It extracts tree sap from oaks.

As Monarchs, Mourning Cloak butterflies can be a species that migrates long distances for food.

While small examples of the species are found, most Mourning Cloaks can grow to a size of up to 4 inches, similar to Monarch butterflies.

8. Great Spangled Fritillary

Great Spangled Fritillary

Pastures and open fields are common habitats for the Great Spangled Fritillary (Speyeria cybele).

These butterflies rely on violets as caterpillars as they’re rarely seen on other hosts.

Adults feed on nectar with a preference for plants such as milkweed and dogbane.

Great Spangled Fritillary caterpillars overwinter on their hosts before resuming development in the spring.

Seen until early fall, these butterflies are characterized by various combinations of brown and black.

The wide margins of the wings are gradient yellow.

Adult butterflies have a varying wingspan between 2 and 4 inches.

9. Peck’s Skipper

Peck’s Skipper

Peck’s Skippers (Polites peckius) are a common sight in the summer around many open areas with low to medium-height vegetation.

This brown and yellow butterfly is diurnal with a feeding preference that allows it to soak up the warmth of direct sunlight.

White caterpillars grow on various types of grass, adults prefer to feed on plant nectar from other plants.

Thistles and ironweeds are among the preferred nectar sources for adult Peck’s Skipper.

Butterflies of this genus might also be seen on other common nectar sources such as milkweed and dogbane.

The species is one of the common small butterflies of the state. Adults don’t measure more than 1 inch in wingspan in general.

10. Eastern Tailed-Blue

Eastern Tailed-Blue

Blue and black colors are characteristic of male and female Eastern Tailed-Blue butterflies (Cupido comyntas).

This common species has coloring differences between the sexes but similar wingspans.

A size of up to 1.4 inches is specific to the species.

Eastern Tailed-Blue butterflies are seen across various habitats, including on crops and in gardens.

Clover fields are a common attraction for the species, as are other plants such as vetches.

Eastern Tailed-Blue caterpillars are known for feeding on various legumes.

11. Small White

Small White

Small White butterflies (Pieris rapae) go through considerable color changes in their lifespan.

The eggs of the species are yellow while the caterpillars are green.

These green caterpillars bore into cabbages and other crucifers as important pests.

Small White lifecycles complete with the emergence of the mostly white adult.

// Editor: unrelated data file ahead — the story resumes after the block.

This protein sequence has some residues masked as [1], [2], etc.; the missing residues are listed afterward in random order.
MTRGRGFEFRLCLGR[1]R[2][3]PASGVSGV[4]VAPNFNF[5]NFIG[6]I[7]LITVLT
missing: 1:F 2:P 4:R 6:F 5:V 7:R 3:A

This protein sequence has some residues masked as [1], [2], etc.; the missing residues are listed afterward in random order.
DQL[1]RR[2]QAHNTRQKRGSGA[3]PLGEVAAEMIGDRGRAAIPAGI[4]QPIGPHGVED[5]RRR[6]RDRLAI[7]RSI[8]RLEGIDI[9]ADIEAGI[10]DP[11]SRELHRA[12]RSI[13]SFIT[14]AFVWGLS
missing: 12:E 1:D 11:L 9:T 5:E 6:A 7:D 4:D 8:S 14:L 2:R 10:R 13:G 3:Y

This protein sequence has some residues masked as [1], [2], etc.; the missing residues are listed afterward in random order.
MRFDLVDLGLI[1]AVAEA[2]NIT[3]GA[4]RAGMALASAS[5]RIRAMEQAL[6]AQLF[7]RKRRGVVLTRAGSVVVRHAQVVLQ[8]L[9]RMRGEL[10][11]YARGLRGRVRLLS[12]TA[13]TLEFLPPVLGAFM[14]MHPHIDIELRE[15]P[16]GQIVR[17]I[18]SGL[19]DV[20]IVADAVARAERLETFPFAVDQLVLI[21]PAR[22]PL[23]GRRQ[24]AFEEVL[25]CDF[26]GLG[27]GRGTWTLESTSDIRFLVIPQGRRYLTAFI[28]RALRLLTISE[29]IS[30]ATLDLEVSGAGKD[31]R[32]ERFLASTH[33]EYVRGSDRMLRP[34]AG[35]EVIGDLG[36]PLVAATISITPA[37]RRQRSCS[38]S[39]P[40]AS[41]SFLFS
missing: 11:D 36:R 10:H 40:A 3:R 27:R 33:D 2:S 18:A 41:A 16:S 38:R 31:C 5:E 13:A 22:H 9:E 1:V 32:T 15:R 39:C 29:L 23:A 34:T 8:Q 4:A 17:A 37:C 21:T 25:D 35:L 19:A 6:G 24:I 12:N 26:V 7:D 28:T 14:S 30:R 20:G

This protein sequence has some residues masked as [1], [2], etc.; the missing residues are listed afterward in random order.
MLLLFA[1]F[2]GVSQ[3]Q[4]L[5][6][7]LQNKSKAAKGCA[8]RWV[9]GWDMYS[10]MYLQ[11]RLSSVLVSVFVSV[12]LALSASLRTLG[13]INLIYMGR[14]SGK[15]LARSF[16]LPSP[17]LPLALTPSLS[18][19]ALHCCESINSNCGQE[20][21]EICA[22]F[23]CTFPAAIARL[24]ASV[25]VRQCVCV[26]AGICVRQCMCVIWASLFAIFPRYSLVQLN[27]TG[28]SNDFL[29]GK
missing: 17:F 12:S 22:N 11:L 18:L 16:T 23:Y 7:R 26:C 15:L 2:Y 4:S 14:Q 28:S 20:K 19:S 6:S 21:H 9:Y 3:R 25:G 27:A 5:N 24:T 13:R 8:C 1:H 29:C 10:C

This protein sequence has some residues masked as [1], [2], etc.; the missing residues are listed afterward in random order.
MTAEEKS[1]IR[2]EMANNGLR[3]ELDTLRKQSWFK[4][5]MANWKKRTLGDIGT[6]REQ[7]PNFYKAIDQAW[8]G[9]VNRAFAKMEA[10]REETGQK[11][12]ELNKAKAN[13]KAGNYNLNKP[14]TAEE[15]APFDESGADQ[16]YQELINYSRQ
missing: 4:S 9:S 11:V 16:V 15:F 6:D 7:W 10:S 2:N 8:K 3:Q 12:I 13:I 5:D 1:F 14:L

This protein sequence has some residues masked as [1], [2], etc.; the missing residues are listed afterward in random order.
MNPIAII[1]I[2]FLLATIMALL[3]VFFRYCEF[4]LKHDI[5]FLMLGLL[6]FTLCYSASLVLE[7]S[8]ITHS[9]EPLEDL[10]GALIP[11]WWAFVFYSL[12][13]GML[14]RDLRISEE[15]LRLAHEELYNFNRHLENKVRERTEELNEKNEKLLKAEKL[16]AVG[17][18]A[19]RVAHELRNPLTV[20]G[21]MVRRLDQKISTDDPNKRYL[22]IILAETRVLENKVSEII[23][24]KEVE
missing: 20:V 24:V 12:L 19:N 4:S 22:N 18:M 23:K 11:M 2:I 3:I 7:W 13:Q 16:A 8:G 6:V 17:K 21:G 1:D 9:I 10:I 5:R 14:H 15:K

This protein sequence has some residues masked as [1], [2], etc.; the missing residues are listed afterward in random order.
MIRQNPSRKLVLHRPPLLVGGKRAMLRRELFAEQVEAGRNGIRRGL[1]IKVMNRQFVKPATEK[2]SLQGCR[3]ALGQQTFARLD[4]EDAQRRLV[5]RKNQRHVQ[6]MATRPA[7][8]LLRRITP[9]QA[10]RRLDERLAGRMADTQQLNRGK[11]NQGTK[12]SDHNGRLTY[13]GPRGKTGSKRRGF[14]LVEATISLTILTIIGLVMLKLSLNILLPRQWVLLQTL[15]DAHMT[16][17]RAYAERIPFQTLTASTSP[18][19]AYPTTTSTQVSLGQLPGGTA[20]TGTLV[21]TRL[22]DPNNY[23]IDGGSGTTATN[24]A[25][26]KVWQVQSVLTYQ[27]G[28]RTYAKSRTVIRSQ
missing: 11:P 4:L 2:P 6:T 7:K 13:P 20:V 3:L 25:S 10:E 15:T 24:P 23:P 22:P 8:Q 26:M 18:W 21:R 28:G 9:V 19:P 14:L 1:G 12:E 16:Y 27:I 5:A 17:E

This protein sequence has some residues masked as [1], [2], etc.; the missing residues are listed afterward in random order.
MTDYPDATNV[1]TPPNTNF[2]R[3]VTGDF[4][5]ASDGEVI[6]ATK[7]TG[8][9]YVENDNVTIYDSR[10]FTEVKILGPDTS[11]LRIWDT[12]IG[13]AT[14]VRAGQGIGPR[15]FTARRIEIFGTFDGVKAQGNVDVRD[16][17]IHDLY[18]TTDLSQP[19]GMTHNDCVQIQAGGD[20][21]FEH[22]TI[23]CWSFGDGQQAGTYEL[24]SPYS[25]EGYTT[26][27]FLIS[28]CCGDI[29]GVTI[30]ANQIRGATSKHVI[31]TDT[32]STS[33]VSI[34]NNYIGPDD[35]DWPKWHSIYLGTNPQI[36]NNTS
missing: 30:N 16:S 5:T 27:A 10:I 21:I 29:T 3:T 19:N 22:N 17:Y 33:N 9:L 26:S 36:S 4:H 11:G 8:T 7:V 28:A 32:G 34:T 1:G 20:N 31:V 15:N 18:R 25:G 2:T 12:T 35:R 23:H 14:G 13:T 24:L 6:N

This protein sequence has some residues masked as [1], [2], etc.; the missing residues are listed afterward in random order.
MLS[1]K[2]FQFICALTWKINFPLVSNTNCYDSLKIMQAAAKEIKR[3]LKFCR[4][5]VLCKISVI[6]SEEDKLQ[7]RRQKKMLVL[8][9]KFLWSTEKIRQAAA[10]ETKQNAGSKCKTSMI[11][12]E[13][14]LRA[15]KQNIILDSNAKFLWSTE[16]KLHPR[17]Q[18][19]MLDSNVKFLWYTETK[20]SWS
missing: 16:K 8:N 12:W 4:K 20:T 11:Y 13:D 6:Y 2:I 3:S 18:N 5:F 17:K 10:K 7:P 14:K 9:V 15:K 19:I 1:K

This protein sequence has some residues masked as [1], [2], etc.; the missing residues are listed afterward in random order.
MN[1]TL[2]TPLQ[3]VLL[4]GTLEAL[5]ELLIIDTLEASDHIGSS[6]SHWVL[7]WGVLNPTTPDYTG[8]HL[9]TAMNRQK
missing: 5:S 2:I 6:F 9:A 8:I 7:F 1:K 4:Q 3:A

This species started its Eastwards expansion from Asia to Europe, eventually reaching North America.

Mostly white with pale green underwings, Small White butterflies have a reduced size with a typical wingspan shorter or equal to 1.4 inches.

These bright butterflies attract plenty of predators. Small fast birds are among the most important Small White predator species.

12. Northern Crescent

Northern Crescent

Particularly common in Northern US states, this species (Phyciodes cocyta) has orange and black coloring.

Butterflies of this family are expanding their territory to central and Southern US.

The butterfly is part of a small group of butterflies in the North as its wingspan rarely measures more than 1.5 inches.

You can find this butterfly begins to be active in June each summer.

It prefers all types of asters as a host for its eggs and caterpillars.

Tens of eggs are laid by the female butterfly on the leaves of various asters.

Adults make their way to sunny fields of dogbane as a nectar source.

13. Hackberry Emperor

Hackberry Emperor

Hackberry Emperors (Asterocampa celtis) are a species of butterflies native to Northern and Central America.

Many butterflies of the family live in Southern US states.

Identification is based on a combination of brown and black colors across the dorsal wings.

The species is known for laying eggs that hatch into green and yellow caterpillars on hackberry leaves.

You can sometimes find Hackberry Emperor butterflies around the garden where they can feed on fallen rotting fruit.

Hackberry trees typically show significant health impacts whenever this species chooses to lay a large number of eggs.

14. Essex Skipper

Essex Skipper

This type of skipper butterfly (Thymelicus lineola) has brown and black coloring. Black is only seen on the margins of its forewings and hindwings.

Butterflies of this genus are native to Europe. They populate habitats across the United Kingdom from where they were introduced to North America.